What is Fair Trade, and Does it Matter for Alpaca Sweaters?

May 18, 2022

Peru Fair Trade Badge

These days, promises of sustainability and fairness have become a standard pitch by even the most exploitative and destructive corporations. While we know that all that glitters is not green, it’s worth looking at what Fair Trade really means, and how it intersects with the alpaca sweaters, ruanas and beanies at Invisible World.

A number of our suppliers of alpaca wool clothing are certified Fair Trade by PromPeru, a government organization dedicated to the promotion of Peruvian tourism and exports.

To qualify, the companies must do more than make a great alpaca hat.  They must meet high standards for workplace safety, help their workers and knitting communities upgrade their skills through periodic training, and make sure that the children of workers directly employed by them are getting proper schooling and not being exploited.  Child labor is forbidden and women’s rights are accentuated.  Sustainability measures such as recycling, conserving water and electricity and using natural or recycled materials are practiced by the company and promoted to knitting groups and suppliers.

Fair Trade Training Session

 Capacitation Session in Lima

These are all great things.  But does that mean that companies that are not Certified Fair Trade are bad companies?  Not at all.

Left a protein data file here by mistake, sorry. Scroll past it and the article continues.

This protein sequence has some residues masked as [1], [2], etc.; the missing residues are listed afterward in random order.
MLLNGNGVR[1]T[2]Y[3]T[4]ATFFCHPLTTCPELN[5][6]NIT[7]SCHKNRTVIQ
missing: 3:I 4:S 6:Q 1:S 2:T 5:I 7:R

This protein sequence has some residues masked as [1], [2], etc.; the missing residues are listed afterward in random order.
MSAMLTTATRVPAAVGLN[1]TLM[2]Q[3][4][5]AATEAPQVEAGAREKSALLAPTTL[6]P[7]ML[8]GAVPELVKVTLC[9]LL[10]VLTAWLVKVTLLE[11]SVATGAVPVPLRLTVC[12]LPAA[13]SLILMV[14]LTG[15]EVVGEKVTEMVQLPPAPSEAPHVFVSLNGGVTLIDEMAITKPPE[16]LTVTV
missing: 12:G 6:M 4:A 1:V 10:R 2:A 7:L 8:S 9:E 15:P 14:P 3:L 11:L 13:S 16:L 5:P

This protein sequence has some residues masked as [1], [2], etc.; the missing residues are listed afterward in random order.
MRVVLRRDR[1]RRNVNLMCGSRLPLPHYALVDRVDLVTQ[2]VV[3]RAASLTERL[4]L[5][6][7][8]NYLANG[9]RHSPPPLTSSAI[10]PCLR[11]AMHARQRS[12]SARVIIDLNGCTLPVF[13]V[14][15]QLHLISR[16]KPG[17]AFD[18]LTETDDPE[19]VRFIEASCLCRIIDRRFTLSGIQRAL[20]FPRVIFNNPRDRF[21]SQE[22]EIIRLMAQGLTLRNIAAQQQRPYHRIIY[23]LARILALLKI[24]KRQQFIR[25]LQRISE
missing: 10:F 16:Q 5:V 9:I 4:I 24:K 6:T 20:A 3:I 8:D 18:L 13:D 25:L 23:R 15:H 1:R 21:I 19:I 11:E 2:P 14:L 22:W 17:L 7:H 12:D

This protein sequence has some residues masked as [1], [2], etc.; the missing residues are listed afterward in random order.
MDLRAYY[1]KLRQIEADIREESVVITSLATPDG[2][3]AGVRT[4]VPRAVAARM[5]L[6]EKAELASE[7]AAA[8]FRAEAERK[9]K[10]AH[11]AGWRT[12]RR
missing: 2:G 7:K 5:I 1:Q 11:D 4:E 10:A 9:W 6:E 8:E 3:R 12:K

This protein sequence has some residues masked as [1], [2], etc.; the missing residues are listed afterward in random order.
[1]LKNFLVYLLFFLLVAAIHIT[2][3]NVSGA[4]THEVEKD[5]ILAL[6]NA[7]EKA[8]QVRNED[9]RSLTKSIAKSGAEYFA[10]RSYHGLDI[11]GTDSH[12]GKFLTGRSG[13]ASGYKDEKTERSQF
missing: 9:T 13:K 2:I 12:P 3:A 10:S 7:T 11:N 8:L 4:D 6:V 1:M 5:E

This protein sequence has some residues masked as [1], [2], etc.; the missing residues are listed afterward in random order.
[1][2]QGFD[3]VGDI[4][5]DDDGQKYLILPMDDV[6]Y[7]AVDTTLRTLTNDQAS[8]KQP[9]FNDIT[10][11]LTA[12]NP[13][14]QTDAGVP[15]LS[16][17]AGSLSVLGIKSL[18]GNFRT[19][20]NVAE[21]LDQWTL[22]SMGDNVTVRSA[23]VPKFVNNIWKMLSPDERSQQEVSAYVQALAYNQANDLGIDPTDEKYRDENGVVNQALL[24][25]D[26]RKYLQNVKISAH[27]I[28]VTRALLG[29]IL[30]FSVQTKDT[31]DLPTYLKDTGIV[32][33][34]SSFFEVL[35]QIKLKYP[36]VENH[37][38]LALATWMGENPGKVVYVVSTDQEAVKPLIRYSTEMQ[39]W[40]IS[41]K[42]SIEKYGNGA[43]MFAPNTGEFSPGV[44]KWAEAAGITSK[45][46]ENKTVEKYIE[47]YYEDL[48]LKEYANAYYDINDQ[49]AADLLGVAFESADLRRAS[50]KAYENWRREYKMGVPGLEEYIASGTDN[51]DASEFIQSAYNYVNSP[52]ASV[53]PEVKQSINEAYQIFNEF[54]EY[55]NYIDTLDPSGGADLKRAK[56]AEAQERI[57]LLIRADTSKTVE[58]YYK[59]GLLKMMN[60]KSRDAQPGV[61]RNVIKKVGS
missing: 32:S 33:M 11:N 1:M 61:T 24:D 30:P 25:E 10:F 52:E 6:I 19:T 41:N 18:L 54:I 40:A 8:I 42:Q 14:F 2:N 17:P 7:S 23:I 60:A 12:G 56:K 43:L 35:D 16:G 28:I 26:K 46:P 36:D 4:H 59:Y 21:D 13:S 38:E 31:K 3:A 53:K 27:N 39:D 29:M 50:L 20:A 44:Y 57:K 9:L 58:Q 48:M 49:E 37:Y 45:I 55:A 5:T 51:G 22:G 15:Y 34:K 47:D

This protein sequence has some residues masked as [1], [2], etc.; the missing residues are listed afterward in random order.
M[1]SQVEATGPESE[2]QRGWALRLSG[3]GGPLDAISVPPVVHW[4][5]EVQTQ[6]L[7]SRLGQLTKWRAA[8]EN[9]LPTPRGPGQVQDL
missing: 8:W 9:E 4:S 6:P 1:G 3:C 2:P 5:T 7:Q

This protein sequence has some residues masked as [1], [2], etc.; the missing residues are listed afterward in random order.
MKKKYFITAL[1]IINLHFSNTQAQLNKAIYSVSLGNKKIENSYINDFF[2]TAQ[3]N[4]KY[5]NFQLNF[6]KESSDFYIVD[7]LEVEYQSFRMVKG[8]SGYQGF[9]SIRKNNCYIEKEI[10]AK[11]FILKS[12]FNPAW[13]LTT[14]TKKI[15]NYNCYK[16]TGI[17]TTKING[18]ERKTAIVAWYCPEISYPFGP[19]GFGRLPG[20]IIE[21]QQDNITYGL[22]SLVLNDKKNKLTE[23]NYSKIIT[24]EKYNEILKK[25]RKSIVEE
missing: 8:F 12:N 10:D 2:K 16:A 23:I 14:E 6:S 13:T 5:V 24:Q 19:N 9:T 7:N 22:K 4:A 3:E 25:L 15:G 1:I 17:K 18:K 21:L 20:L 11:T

When products are commodities, such as cacao, coffee, timber etc, a single purchaser may have the power to manipulate prices downward and keep producers poor.  In these cases, cooperatives and Fair Trade agreements allow producers to get a higher price for their produce and enable them to raise living and working standards.  It’s an excellent tool for making lives better.

But when the products are complex women’s alpaca sweaters and other garments, the situation is very different.  The seams of an alpaca poncho must be joined perfectly, while even a single misplaced stitch of embroidery on an alpaca cardigan can result in all of it getting pulled out and redone.  It takes years to completely train a worker in alpaca clothing production, and even then, some are more skillful than others.  That’s why in all of the companies we deal with, employees are around for years, and often for decades.  On a practical level, it’s impossible to keep workers for that amount of time if they feel exploited or underpaid, and salaries must reflect their skills and their loyalty.  All in-house employees have all their social benefits paid, including extra salaries and pensions stipulated by the law.  The owners of these companies work alongside their employees all day long, know their families and their stories, and treat them respectfully.

So, while Fair Trade businesses definitely go the extra mile and are to be commended, we feel that all of our suppliers are a positive force in the lives of the people they work with.